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Great Lakes Research Center

Institution: Michigan Technological University
Funders (2)
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Why This Project Is Important 

The Great Lakes contain over 80% of the surface freshwater of North America. When ice breaks up after long cold winters, things have dramatically changed in these lakes. Our goal is to collect data and observe what is happening under the ice during the winter months. 

 

Project Description 

The Great Lakes Research Center (GLRC), located on the Portage waterway that connects two parts of Lake Superior, draws together experts addressing the complex issues of freshwater. However, not much study has been conducted under the ice when the lake freezes over.

  

From repurposed instruments, scientists built and deployed a cabled observatory under the ice off the research center's dock. This observatory is mounted on the bottom of the waterway, 17 feet below the surface. The cable observatory is a collection of instruments including an Acoustic Doppler Current Profiler (ADCP); a YSI mulitprobe that measures nine water quality parameters such as the temperature, amount of dissolved oxygen, pH, and water turbidity or cloudiness; and a live, lighted color videocam. The instruments are connected to shore by an underwater cable that feeds power to the equipment and transmits data back to the scientists for analysis. 

 

This cabled observatory gives us an underwater interface that can be used year-round and is allowing us to study under a cover of ice. We know a lot about the biology, chemistry and physics of the lakes in summer and fall, but when the ice breaks up in spring, things have changed dramatically. This will help us know what went on over the winter and better understand the processes that are going on deep under the ice, to complete that circle of knowledge.

 

Our goal is to build a bigger observatory and monitor all of the Great Lakes.

 

 **The GLRC’s under-ice observatory is collecting data for scientists to analyze, but the public is welcome to watch as well.  There are links on the GLRC website to GLRC webcams and the live video from below the surface. In addition, the mast from one of the research center’s summer buoys has been mounted on the GLRC roof to collect winter weather data.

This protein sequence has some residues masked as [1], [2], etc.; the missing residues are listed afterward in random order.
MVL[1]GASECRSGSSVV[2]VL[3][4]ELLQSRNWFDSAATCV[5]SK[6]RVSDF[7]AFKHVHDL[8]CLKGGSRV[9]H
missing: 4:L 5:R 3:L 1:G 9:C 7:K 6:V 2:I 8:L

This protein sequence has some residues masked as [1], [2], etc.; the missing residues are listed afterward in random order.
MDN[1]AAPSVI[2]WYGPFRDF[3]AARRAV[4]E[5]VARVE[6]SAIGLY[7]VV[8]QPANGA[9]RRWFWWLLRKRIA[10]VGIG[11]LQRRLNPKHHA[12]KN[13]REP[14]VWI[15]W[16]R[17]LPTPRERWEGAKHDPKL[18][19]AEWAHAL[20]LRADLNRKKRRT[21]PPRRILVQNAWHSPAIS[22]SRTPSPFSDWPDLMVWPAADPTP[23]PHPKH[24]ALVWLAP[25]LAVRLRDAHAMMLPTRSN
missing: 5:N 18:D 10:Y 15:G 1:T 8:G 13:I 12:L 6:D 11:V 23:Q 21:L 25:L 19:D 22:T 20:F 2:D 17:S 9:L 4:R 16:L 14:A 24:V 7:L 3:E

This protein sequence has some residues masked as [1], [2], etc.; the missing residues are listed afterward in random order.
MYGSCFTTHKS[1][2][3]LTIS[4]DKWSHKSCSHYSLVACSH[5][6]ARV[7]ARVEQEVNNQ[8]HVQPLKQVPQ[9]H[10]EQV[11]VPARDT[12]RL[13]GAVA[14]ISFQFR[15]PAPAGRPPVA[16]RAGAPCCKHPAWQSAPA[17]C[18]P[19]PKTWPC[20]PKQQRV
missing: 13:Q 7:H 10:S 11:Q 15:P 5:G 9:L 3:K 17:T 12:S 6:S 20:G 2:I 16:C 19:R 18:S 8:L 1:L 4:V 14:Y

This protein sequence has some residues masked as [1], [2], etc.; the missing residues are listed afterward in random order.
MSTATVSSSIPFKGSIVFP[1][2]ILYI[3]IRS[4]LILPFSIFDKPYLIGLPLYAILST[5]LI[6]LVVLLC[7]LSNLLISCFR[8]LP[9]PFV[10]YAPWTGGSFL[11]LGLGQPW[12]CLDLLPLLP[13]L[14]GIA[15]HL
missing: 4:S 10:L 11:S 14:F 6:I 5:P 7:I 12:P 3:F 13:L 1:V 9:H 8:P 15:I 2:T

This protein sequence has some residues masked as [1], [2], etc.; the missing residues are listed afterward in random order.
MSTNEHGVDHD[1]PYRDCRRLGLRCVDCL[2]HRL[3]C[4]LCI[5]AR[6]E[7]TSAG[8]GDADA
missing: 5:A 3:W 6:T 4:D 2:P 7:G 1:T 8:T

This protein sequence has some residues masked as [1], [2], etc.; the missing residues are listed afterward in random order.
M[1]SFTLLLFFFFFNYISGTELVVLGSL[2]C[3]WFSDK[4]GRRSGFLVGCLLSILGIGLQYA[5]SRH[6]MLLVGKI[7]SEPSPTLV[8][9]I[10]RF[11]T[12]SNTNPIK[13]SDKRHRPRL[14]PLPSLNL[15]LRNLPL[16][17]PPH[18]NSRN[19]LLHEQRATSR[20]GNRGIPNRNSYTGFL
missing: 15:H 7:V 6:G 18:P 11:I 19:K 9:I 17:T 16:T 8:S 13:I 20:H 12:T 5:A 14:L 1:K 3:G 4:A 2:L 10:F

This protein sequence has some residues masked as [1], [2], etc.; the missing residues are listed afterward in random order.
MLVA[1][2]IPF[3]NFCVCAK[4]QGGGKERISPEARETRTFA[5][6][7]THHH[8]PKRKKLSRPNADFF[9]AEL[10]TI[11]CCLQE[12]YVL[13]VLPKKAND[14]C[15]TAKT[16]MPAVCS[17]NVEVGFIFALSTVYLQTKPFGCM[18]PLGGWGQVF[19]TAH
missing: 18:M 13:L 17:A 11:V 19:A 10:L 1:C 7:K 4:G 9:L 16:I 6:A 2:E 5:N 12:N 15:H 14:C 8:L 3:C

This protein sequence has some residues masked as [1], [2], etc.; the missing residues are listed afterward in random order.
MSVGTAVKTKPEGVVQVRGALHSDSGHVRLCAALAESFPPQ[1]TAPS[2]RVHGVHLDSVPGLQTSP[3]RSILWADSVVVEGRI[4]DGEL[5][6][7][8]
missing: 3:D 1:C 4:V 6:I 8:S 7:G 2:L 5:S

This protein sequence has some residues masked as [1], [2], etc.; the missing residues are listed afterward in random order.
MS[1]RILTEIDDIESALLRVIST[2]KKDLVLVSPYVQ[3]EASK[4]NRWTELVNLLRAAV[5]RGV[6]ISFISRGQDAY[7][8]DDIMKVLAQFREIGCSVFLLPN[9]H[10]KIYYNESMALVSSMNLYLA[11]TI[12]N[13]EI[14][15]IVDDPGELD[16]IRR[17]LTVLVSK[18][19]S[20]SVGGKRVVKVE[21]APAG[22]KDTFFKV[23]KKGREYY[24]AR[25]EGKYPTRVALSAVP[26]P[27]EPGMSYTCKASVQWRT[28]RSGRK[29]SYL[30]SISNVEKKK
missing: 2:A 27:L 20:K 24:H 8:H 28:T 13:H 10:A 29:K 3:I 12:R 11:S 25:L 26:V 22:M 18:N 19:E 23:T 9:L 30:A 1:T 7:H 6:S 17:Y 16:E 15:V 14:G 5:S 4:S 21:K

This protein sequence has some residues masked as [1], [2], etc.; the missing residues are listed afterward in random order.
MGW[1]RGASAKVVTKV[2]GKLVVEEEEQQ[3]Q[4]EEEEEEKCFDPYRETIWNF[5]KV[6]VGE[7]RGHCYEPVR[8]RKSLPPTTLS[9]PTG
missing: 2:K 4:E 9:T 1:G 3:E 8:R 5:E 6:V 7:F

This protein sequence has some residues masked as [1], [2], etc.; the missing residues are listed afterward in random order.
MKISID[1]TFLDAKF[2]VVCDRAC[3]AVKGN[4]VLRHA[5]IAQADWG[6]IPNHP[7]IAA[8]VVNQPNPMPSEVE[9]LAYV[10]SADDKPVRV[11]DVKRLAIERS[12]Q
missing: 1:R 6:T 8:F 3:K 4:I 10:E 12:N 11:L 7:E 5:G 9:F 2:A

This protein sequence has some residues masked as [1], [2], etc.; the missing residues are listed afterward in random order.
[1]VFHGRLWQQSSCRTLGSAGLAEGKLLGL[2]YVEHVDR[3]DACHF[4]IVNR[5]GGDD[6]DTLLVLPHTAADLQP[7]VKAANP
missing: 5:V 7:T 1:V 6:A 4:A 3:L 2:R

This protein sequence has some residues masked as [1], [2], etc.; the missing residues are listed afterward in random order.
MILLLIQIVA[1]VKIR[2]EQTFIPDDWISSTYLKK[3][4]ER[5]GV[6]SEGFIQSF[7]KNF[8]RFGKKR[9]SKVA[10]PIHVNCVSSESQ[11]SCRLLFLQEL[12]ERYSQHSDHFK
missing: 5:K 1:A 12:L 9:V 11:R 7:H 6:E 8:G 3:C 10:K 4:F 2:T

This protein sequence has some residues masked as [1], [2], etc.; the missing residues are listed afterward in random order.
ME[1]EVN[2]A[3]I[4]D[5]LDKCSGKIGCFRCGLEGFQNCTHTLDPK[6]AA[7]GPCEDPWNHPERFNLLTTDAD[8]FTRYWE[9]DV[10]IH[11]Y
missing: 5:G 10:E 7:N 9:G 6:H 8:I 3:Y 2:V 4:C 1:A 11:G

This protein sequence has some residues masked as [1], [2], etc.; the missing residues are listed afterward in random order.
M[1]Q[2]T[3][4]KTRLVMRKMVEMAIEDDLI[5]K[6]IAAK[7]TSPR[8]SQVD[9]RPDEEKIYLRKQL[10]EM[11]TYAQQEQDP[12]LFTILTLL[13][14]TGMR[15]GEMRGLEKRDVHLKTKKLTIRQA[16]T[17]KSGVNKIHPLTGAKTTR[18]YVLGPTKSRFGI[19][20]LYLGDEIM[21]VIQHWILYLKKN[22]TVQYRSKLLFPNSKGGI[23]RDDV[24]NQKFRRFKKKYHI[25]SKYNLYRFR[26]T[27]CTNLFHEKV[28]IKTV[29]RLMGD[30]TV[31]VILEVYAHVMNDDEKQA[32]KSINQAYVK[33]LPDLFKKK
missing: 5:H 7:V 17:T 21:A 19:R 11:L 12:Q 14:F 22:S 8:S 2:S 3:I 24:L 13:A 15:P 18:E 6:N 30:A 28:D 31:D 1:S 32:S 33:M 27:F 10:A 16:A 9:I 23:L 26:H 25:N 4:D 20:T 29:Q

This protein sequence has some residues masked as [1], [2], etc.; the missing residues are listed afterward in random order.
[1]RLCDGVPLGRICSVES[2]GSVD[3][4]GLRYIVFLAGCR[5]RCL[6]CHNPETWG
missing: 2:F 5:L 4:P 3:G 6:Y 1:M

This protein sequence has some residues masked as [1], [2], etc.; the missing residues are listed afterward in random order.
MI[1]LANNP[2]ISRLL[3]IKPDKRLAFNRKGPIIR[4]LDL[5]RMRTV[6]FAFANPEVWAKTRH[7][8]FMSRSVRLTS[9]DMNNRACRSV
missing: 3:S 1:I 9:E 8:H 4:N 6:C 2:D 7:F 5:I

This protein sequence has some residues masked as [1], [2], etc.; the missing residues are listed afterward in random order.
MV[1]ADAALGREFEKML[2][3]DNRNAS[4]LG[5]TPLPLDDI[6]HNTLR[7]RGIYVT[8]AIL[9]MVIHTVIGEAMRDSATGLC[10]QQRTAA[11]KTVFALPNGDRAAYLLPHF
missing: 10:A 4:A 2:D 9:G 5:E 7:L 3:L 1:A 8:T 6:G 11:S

Meet the Researchers

Guy Meadows

Upon graduation from Purdue University in 1977, Guy Meadows joined the faculty of the University of Michigan, College of Engineering, where he served as Professor of Physical Oceanography for 35 years. During his tenure, he served the College and University as Director of the Ocean Engineering Laboratory, Director of the Cooperative Institute for Limnology and Ecosystems Research (NOAA, Joint Institute), Director of the Marine Hydrodynamics Laboratories and founding Academic Director of the M-STEM Academy. He joined Michigan Tech in June of 2012, to help establish the new Great Lakes Research Center. His primary goal, to blend scientific understanding and technological advancements into environmentally sound engineering solutions for the marine environment, through teaching, research and service.

His teaching reaches beyond the University setting to less formal environments, and includes five nationally televised documentaries for the History and Discovery Channels. His primary research interests are in geophysical fluid dynamics with emphasis on environmental forecasting and full-scale, Great Lakes and coastal ocean experimental hydrodynamics. In this arena, he has influenced policy and explored societal impacts of environmental forecasting for...


Mike Abbott

As the director of operations at the Great Lakes Research Center, I get to wear many hats. I provide support for researchers to make sure their work can go off without a hitch. I also ensure our fleet of research and survey vessels are properly maintained—and enjoy lending a hand in the boathouse from time to time.

Given the interdisciplinary nature of the GLRC, no one department has ownership over the Center’s resources or equipment. I serve as a liaison between departments, administration, and other stakeholders to ensure that our Center’s vision to be a leading site of Great Lakes investigation is carried out. I also monitor the brick-and-mortar facility’s maintenance and upkeep, and I provide tours of our Center to visitors and scholars.

My degree in biology from Michigan Tech serves me well in my position. I’m no expert, but I speak the language and am able to grasp concepts that our research team explores. I enjoy the opportunity to assist in research...


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$6,000
of $10,000 fund goal
The average donation for this project is $3000
0
days left
60%
funded
$2,000
last
Funding is Closed

What Your Donation Can Help Us Do: 

  • Purchase equipment and supplies to build a bigger observatory
Although there are no rewards for this project, all donors will receive an email receipt with tax-deduction information.

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